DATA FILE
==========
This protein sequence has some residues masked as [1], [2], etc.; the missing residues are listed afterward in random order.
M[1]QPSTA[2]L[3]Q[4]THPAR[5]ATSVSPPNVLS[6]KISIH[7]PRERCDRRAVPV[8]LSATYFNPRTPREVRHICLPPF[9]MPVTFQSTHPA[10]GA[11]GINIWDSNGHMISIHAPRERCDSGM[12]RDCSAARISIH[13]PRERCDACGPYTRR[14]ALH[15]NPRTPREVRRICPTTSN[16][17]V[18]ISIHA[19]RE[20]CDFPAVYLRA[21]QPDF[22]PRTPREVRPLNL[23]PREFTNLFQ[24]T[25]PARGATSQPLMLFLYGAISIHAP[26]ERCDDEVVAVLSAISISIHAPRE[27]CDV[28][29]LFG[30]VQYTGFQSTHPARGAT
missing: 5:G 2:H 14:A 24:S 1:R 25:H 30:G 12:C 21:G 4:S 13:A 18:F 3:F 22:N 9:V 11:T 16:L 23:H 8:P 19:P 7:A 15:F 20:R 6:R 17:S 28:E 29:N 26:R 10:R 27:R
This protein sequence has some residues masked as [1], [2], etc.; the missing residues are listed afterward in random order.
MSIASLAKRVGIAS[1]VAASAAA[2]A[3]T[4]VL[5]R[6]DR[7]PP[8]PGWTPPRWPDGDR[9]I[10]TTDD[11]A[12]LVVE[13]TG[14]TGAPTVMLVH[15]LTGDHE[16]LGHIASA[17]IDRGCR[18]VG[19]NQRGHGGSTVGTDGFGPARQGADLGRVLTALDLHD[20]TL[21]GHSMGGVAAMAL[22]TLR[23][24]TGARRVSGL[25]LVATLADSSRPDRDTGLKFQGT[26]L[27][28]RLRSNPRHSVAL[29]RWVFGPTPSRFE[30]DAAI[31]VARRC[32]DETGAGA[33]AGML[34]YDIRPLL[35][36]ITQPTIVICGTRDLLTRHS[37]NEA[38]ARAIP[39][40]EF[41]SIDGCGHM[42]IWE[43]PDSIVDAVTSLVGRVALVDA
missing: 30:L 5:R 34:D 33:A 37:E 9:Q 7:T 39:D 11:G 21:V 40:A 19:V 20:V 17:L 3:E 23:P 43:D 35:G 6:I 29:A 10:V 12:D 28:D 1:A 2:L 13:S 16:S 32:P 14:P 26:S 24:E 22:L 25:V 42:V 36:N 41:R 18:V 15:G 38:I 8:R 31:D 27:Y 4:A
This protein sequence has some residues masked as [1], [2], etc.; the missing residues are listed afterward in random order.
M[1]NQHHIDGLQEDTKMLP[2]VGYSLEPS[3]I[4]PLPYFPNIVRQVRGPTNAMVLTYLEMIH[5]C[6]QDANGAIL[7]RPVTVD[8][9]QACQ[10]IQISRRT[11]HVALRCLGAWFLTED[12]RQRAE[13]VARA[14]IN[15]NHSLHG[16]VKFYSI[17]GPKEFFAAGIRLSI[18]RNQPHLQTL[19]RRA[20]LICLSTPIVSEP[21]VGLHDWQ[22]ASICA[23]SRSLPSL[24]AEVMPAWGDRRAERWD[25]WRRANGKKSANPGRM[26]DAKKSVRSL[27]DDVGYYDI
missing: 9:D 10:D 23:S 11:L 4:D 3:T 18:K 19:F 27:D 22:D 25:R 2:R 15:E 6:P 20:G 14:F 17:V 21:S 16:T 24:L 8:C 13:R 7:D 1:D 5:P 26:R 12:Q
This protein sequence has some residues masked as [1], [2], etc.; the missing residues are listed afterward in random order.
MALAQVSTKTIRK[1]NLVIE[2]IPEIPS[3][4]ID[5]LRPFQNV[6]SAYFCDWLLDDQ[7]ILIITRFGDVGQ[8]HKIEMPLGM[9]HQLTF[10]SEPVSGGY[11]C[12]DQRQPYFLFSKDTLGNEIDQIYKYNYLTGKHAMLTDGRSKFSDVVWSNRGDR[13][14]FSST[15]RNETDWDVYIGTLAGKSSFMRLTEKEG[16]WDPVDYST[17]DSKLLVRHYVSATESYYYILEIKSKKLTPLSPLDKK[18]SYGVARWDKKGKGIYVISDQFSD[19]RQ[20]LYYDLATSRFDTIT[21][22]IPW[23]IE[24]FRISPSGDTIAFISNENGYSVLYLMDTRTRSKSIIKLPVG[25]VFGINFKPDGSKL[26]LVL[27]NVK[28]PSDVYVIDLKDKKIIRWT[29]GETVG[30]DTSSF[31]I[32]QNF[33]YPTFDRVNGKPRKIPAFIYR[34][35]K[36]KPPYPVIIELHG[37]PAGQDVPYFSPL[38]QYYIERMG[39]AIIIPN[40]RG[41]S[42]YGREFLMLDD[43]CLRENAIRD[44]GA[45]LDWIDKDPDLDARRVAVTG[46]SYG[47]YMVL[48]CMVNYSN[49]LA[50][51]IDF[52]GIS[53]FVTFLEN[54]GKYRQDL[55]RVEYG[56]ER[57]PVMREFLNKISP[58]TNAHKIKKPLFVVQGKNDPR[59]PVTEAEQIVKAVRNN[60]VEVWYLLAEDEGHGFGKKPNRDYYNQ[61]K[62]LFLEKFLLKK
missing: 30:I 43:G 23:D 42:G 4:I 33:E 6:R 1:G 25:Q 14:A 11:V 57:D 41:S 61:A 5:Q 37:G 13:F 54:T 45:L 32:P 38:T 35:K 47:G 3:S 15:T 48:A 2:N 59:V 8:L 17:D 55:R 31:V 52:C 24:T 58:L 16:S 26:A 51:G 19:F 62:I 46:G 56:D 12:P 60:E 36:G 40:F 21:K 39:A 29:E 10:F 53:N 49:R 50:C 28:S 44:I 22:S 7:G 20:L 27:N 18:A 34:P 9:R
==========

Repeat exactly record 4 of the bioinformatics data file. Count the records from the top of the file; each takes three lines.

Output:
This protein sequence has some residues masked as [1], [2], etc.; the missing residues are listed afterward in random order.
MALAQVSTKTIRK[1]NLVIE[2]IPEIPS[3][4]ID[5]LRPFQNV[6]SAYFCDWLLDDQ[7]ILIITRFGDVGQ[8]HKIEMPLGM[9]HQLTF[10]SEPVSGGY[11]C[12]DQRQPYFLFSKDTLGNEIDQIYKYNYLTGKHAMLTDGRSKFSDVVWSNRGDR[13][14]FSST[15]RNETDWDVYIGTLAGKSSFMRLTEKEG[16]WDPVDYST[17]DSKLLVRHYVSATESYYYILEIKSKKLTPLSPLDKK[18]SYGVARWDKKGKGIYVISDQFSD[19]RQ[20]LYYDLATSRFDTIT[21][22]IPW[23]IE[24]FRISPSGDTIAFISNENGYSVLYLMDTRTRSKSIIKLPVG[25]VFGINFKPDGSKL[26]LVL[27]NVK[28]PSDVYVIDLKDKKIIRWT[29]GETVG[30]DTSSF[31]I[32]QNF[33]YPTFDRVNGKPRKIPAFIYR[34][35]K[36]KPPYPVIIELHG[37]PAGQDVPYFSPL[38]QYYIERMG[39]AIIIPN[40]RG[41]S[42]YGREFLMLDD[43]CLRENAIRD[44]GA[45]LDWIDKDPDLDARRVAVTG[46]SYG[47]YMVL[48]CMVNYSN[49]LA[50][51]IDF[52]GIS[53]FVTFLEN[54]GKYRQDL[55]RVEYG[56]ER[57]PVMREFLNKISP[58]TNAHKIKKPLFVVQGKNDPR[59]PVTEAEQIVKAVRNN[60]VEVWYLLAEDEGHGFGKKPNRDYYNQ[61]K[62]LFLEKFLLKK
missing: 30:I 43:G 23:D 42:G 4:I 33:E 6:R 1:G 25:Q 14:A 11:V 57:D 41:S 61:A 5:Q 37:G 13:F 54:T 45:L 32:P 38:T 35:K 47:G 3:S 15:T 48:A 2:N 59:V 8:L 17:D 55:R 31:V 52:C 24:T 58:L 16:S 26:A 51:G 19:F 62:I 46:G 56:D 12:P 60:E 36:G 40:F 21:K 39:A 29:E 10:F 53:N 49:R 50:C 28:S 44:I 22:S 7:G 20:L 27:N 18:A 34:P 9:R